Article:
“Mainstream coverage of the catastrophic earthquake of January 12, 2010, reproduced longstanding stereotypes of Haiti. Aware that this Haiti is a rhetorically and graphically incarcerated one, the feminist anthropologist and performance artist Gina Athena Ulysse embarked on a writing spree that lasted over two years. Her trilingual book (English, Kreyòl, and French) contains thirty pieces and includes a foreword by award-winning author and historian Robin D. G. Kelley.” – From Brooklyn Public Library.
Gina A. Ulysse will read and discuss her work. Don’t miss it!
Why Haiti Needs New Narratives: A Post-Quake Chronicle
Saturday, September 19, 2015 1:00 pm – 3:00 pm
Central Library, Dweck Center
WHAT PEOPLE ARE SAYING ABOUT Ulysse’s new book: Why Haiti Needs New Narratives: A Post-Quake Chronicle
“Ulysse’s clear, powerful writing rips through the stereotypes to reveal a portrait of Haiti in politics and art that will change the way you think about that nation’s culture, and your own.” (Jonathan M. Katz, author of The Big Truck That Went By: How the World Came to Save Haiti and Left Behind a Disaster)|
“This is a beautifully written and profoundly important work of engaged anthropology. Gina Ulysse steps bravely into the public domain bringing a nuanced and sophisticated analysis of things Haitian to a large group of general readers as well as to a broad audience of scholars. Publication of this book marks a kind of ‘coming of age’ for anthropological bloggers and public anthropology.” (Paul Stoller, author of Yaya’s Story: The Quest for Well-Being in the World)
“This compilation is the gut-felt testimony of an insider/outsider that resounds like a thunderclap in the desert. Trapped in the alienating context of sterile academia, a neoliberal political economy, populations displaced, shock therapy and general geopolitical shifts, the author uses the gift of polysemy to open horizons. Through thought, action, word, poetry, song . . . flow yet-unbounded prospects.” (Rachel Beauvoir-Dominique, professor, Université d’État d’Haïti)
“Taking us through entangled and liberating possibilities, Gina Ulysse introduces us to Haiti, the kingdom of this world. Embedded in the interstices of words and of aesthetic sensibilities that summon the past into the present, the powerful promise of a people is revealed. Ashe.” (Arlene Torres, coeditor of Blackness in Latin America and the Caribbean)
“Five years after Haiti’s devastating earthquake, Gina Ulysse smashes clichés, defends Vodou, and reminds us of her homeland’s complex history. Her compelling as-it-happened reports and analyses are crucial to our understanding and empathy for the republic and its people.” (Katherine Spillar, executive editor, Ms. magazine)
About the Author
Gina Athena Ulysse was born in Pétion-Ville, Haiti. In 2005, when she became a U.S. citizen, she gave herself the name Athena. She is the middle child of three sisters – who had migrated to the East Coast of the United States in their early teens. Her family has lived somewhere around there ever since.
A feminist artist-anthropologist-activist and a self-proclaimed Post-Zora Interventionist, she earned her Ph.D. in anthropology from the University of Michigan in Ann Arbor. She is also a performance artist, poet and multi-media artist. It was during the early years of her graduate career that Ulysse began to seriously actively perform in part to pursue a childhood dream of wanting to be a singer and to ground herself and allow her creative spirit to breathe through this restructuring process that threatened to desensitize her.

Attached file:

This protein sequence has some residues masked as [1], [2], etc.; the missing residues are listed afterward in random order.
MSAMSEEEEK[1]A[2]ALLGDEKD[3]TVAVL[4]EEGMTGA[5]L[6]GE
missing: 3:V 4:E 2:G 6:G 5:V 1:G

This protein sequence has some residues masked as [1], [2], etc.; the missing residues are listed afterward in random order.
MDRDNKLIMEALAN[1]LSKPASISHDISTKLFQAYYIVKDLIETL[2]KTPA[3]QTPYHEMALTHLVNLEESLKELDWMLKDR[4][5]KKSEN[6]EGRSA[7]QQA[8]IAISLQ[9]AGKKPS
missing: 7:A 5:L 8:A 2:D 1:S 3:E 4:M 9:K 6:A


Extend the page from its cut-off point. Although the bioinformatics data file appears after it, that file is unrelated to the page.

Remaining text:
Spokenword became her chosen medium. She deploys it to both explore and push the blurred border zones between ethnography and performance. She considers these works “alter(ed)native” forms of ethnography constructed out of what she calls “recycled ethnographic collectibles” (raw bits and pieces that seem too personal or trivial) through which she engages with the visceral that is embedded, yet too often absent, in structural analyses. Her ultimate aim with such works is to access/face and recreate a full and integrated subject without leaving the body behind. An interdisciplinary scholar-artist, Ulysse weaves history, statistics, personal narrative, theory, with Vodou chants to dramatize and address issues of social (in)justice, intersectional identities, spirituality and the dehumanization of Haitians and other marked bodies. With her performance work, she seeks to outline, confront and work through the continuities and discontinuities in the unprocessed horror of colonialism. Or to put it another way, Ulysse explores the complex ways the past functions in the present and is disavowed as both Michel-Rolph Trouillot and Sibylle Fischer have aptly put in Silencing the Past and Modernity Disavowed.
A dynamic performer, described by artist Evan Bissell as “a powerhouse and a whirling storm,” and historian Robin D.G. Kelley as “a one-woman aftershock” Ulysse has performed variations of her one-woman show Because When God is too Busy: Haiti, me and THE WORLD and other works at conferences, in colleges and universities throughout the United States and internationally.
She is currently developing an avant-garde meditation, VooDooDoll What if Haïti were a Woman: On ti Travay sou 21 Pwen or An Alter(ed)native in Something Other than Fiction. (10), the first installation-performance from this work, which was curated by Lucian Gomoll, had its debut at Encuentro in Montreal in 2014. Her latest project, Contemplating Distances – explores the exchange value of black bodies in the Transatlantic slave trade and the 18th century grain shortage in Saint Domingue – was presented at the “Spaces, Scales, and Routes: Region Formation in History and Anthropology conference.”
She is currently Professor of anthropology at Wesleyan University.
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